Handling multiple MySQL results in PHP

Back in the day (June of 2007 to be a little more exact) I posted a little snippet about using PHP to hand multiple MySQL query results with the MySQLi extension. At the time it was something I was using just to see what was coming back from the database when I called a stored procedure that happened to have multiple results in it. Skip to how this really works…

Since then I have improved my little handler, added some library code to actually handle queries and results (and timers and requests and… dude, so much). The new code, which is much fatter (not necessarily better, just fatter in that it has a lot more features in it), now encapsulates much of what the original, simple script was doing. Unfortunately, the script is no longer as simple as I wanted it to be. However, it does now come in several files which might be of use to you in some of your own code.

Because of the change that I made to the way this code works, I have decided to package it into a little zip file for your downloading pleasure. The zip file includes:

  • index.php (the actual procedure/result tester)
  • A lib directory, which contains:
    • memorystats.php (A memory use and reporting object)
    • mysql.php (The database connection and query object)
    • mysqlresult.php (The database result object)
    • request.php (The HTTP request object)
    • timer.php (The process timer object)

It should be ready to use right out of the box, with the exception of making sure to add your own username, password and database name to the $db->connect() call (at about line 85 in index.php). I’m sure you could expand it to be more of what you want in a tester (like adding a database chooser to it – right now I have a database server chooser, but not a database chooser within a server) but overall it is a very nice little script that does pretty much what it was built to do: run a query/procedure and return all of the results in it.

Please note: This is seriously not something that you should think to use in a production environment. The farthest this has ever made in any of my architectures is the dev machine. Not that the code is not good. It is just that putting something that has free form access to your database onto a production machine is, in my opinion, a remarkable stupid thing to do and I would hate to have my name associated with code that was used to exploit your business because you chose to put a huge gaping hole into your network through a simple little test script. Just sayin’.

Under the hood
Before diving into that mash of code I included in the zip file, it might be a good idea to see just the relevant code so you can, if you want to, just tap into the multiple result set handling of MySQL results in PHP. Without further ado…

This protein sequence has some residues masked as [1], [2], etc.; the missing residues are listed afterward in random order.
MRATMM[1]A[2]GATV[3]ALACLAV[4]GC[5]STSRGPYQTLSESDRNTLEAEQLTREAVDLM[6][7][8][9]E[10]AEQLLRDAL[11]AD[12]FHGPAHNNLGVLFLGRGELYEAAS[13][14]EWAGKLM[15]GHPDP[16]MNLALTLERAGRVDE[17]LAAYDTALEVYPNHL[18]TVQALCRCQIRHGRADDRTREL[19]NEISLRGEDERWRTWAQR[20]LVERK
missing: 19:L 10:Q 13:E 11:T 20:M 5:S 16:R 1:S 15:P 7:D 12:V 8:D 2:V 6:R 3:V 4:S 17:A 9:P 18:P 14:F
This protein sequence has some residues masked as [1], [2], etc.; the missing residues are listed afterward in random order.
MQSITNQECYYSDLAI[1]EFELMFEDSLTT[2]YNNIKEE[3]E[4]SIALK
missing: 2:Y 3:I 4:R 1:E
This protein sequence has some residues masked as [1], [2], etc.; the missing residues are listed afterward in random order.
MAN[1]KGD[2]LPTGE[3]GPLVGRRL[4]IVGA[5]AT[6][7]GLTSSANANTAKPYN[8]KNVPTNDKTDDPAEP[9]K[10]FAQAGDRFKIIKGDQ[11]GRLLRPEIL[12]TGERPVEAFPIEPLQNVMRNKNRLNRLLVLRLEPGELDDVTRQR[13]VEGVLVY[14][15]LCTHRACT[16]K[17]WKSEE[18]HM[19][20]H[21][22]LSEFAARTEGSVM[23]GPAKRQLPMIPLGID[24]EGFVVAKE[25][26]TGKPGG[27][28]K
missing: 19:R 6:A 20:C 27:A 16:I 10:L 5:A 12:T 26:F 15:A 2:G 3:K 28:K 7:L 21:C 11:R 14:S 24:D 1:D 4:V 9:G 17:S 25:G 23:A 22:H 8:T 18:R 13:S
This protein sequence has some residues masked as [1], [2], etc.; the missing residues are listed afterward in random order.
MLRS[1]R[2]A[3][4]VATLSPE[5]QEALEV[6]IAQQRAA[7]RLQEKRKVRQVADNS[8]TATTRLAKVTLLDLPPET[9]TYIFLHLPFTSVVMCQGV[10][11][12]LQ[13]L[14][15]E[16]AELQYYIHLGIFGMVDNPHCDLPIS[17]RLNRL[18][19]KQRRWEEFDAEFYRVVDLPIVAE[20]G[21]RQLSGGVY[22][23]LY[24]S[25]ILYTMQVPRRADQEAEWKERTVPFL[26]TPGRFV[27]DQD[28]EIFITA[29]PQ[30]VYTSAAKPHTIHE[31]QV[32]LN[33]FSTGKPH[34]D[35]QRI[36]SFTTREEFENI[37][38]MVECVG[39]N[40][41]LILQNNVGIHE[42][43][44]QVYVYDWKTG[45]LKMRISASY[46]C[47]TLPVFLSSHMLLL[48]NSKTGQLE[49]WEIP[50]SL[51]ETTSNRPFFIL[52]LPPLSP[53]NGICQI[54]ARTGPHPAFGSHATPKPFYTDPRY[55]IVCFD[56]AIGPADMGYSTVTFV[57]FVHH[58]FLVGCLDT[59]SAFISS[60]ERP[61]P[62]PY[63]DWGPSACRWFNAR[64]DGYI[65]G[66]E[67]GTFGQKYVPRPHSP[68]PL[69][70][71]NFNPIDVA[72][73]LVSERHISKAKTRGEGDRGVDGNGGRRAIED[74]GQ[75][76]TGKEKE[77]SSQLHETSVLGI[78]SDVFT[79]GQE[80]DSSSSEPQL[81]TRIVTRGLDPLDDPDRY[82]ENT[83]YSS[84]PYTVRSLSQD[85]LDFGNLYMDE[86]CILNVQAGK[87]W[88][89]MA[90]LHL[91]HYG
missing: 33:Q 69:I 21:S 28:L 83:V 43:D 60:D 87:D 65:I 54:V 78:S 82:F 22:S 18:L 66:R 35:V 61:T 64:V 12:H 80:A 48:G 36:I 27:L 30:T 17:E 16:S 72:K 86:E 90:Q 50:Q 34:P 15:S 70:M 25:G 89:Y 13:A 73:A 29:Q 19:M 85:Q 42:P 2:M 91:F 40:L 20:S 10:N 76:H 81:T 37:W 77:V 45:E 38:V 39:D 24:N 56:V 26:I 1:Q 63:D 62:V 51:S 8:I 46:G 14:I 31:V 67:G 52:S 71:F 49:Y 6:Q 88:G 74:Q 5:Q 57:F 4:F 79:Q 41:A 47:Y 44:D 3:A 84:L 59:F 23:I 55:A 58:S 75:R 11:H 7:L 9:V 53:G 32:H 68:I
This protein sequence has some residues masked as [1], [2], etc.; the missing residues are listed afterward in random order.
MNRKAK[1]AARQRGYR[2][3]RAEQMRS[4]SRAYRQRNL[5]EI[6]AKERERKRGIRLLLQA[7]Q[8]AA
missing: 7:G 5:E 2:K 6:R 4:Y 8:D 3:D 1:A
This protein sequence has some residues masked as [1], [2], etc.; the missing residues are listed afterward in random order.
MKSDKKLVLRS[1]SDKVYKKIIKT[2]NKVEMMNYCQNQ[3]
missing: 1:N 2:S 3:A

// Set a query
$sql = "SHOW TABLES FROM `mysql`; SELECT VERSION() AS `version`; SELECT NOW() AS `date`;";
// Change the params to you own here...
$mysql = new mysqli('HOSTNAME', 'USERNAME', 'PASSWORD', 'DATABASE');
if (mysqli_connect_errno()) {
	die(printf('MySQL Server connection failed: %s', mysqli_connect_error()));
// Initialize our result set array
$results = array();
 * Check our query results
 * This is where the magic happens, and it must be this way anytime you use a
 * stored procedure. The reason for that is the MySQL server always sends a 
 * status return with any query, even a select query. That means that even a
 * single result set select query will return two results. Those results will
 * not necessarily make it to your application (I think the client handles 
 * that) but in my experience I have always had to use multi_query to get this
 * to work.
if ($mysql->multi_query($sql)) {
	do {
		// Create the records array
		$records = array();
		// Lets work with the first result set
		if ($result = $mysql->use_result()) {
			// Loop the first result set, reading the records into an array
			while ($row = $result->fetch_array(MYSQLI_ASSOC)) {
				$records[] = $row;
			// Close the record set
		// Add this record set into the results array
		$results[] = $records;
	} while ($mysql->next_result());
// Close the connection
// Set our output type
header('Content-Type: text/plain');
// What do we have

And there you have it. Nice, simple, clean and easy to use all by itself.

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